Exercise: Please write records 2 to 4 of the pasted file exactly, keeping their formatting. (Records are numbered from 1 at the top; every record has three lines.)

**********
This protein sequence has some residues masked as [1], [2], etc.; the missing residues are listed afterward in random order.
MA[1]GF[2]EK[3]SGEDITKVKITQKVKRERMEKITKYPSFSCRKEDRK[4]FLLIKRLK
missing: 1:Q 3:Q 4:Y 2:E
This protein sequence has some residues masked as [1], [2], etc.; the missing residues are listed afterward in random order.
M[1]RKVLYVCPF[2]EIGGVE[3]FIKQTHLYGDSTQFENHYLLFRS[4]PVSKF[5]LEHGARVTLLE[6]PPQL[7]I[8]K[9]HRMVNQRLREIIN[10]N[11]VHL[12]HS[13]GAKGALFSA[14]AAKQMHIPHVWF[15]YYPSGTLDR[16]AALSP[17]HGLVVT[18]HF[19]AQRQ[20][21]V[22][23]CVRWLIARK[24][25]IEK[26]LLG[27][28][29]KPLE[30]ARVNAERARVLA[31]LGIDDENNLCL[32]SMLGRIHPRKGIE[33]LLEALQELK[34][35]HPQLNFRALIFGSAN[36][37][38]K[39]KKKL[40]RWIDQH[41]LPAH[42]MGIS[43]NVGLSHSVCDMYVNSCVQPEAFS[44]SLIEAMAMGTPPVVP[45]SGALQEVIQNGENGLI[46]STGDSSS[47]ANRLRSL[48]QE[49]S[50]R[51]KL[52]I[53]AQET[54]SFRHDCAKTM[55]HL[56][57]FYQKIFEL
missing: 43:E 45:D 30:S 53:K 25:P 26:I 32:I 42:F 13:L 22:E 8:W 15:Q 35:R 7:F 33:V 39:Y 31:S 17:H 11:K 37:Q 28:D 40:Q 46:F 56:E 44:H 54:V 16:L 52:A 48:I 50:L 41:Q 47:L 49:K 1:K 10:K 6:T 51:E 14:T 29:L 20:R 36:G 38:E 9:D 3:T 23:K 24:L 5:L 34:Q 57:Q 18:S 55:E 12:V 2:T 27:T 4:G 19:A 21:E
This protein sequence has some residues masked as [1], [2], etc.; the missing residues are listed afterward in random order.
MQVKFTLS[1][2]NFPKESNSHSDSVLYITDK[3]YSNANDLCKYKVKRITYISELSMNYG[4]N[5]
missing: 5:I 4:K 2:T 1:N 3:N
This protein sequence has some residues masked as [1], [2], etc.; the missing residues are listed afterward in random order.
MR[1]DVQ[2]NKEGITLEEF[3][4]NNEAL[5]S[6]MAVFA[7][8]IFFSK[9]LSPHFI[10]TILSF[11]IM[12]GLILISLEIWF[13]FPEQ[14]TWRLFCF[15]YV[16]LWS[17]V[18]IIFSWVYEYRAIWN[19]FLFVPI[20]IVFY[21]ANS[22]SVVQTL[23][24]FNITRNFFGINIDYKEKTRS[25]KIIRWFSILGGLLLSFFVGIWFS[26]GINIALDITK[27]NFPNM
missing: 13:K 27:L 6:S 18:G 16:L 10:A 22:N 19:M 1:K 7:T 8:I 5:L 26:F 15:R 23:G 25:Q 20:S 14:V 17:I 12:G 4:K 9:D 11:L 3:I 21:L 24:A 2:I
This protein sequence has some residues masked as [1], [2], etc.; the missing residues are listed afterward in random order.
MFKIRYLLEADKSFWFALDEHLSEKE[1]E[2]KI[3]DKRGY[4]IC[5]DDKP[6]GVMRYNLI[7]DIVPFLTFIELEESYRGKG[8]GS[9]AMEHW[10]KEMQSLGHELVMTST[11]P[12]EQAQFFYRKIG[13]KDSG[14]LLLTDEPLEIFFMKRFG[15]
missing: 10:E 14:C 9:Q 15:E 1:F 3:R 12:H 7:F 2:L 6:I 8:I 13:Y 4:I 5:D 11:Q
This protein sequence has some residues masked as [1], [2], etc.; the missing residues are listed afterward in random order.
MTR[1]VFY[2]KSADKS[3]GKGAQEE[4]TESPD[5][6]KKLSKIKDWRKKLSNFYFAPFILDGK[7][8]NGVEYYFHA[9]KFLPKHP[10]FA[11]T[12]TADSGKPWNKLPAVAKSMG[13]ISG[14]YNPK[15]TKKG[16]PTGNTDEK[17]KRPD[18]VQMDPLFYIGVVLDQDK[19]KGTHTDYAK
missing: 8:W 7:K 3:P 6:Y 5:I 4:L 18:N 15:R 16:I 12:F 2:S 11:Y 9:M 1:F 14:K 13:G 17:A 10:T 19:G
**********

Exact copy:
This protein sequence has some residues masked as [1], [2], etc.; the missing residues are listed afterward in random order.
M[1]RKVLYVCPF[2]EIGGVE[3]FIKQTHLYGDSTQFENHYLLFRS[4]PVSKF[5]LEHGARVTLLE[6]PPQL[7]I[8]K[9]HRMVNQRLREIIN[10]N[11]VHL[12]HS[13]GAKGALFSA[14]AAKQMHIPHVWF[15]YYPSGTLDR[16]AALSP[17]HGLVVT[18]HF[19]AQRQ[20][21]V[22][23]CVRWLIARK[24][25]IEK[26]LLG[27][28][29]KPLE[30]ARVNAERARVLA[31]LGIDDENNLCL[32]SMLGRIHPRKGIE[33]LLEALQELK[34][35]HPQLNFRALIFGSAN[36][37][38]K[39]KKKL[40]RWIDQH[41]LPAH[42]MGIS[43]NVGLSHSVCDMYVNSCVQPEAFS[44]SLIEAMAMGTPPVVP[45]SGALQEVIQNGENGLI[46]STGDSSS[47]ANRLRSL[48]QE[49]S[50]R[51]KL[52]I[53]AQET[54]SFRHDCAKTM[55]HL[56][57]FYQKIFEL
missing: 43:E 45:D 30:S 53:K 25:P 26:I 32:I 42:F 13:L 22:E 8:W 15:Q 35:R 7:F 33:V 39:Y 31:S 17:H 11:K 37:Q 28:D 40:Q 46:F 56:E 44:H 54:V 16:L 52:A 48:I 50:L 41:Q 47:L 49:K 1:K 10:K 6:T 51:E 14:T 29:L 20:R 36:G 38:E 9:D 3:T 23:K 24:L 5:L 34:Q 57:Q 18:S 55:E 12:V 2:T 27:T 4:G 19:A 21:E
This protein sequence has some residues masked as [1], [2], etc.; the missing residues are listed afterward in random order.
MQVKFTLS[1][2]NFPKESNSHSDSVLYITDK[3]YSNANDLCKYKVKRITYISELSMNYG[4]N[5]
missing: 5:I 4:K 2:T 1:N 3:N
This protein sequence has some residues masked as [1], [2], etc.; the missing residues are listed afterward in random order.
MR[1]DVQ[2]NKEGITLEEF[3][4]NNEAL[5]S[6]MAVFA[7][8]IFFSK[9]LSPHFI[10]TILSF[11]IM[12]GLILISLEIWF[13]FPEQ[14]TWRLFCF[15]YV[16]LWS[17]V[18]IIFSWVYEYRAIWN[19]FLFVPI[20]IVFY[21]ANS[22]SVVQTL[23][24]FNITRNFFGINIDYKEKTRS[25]KIIRWFSILGGLLLSFFVGIWFS[26]GINIALDITK[27]NFPNM
missing: 13:K 27:L 6:S 18:G 16:L 10:A 22:N 19:M 1:K 7:T 8:I 5:L 26:F 15:R 23:G 25:Q 20:S 14:V 17:I 12:G 4:K 9:D 11:L 3:I 21:L 24:A 2:I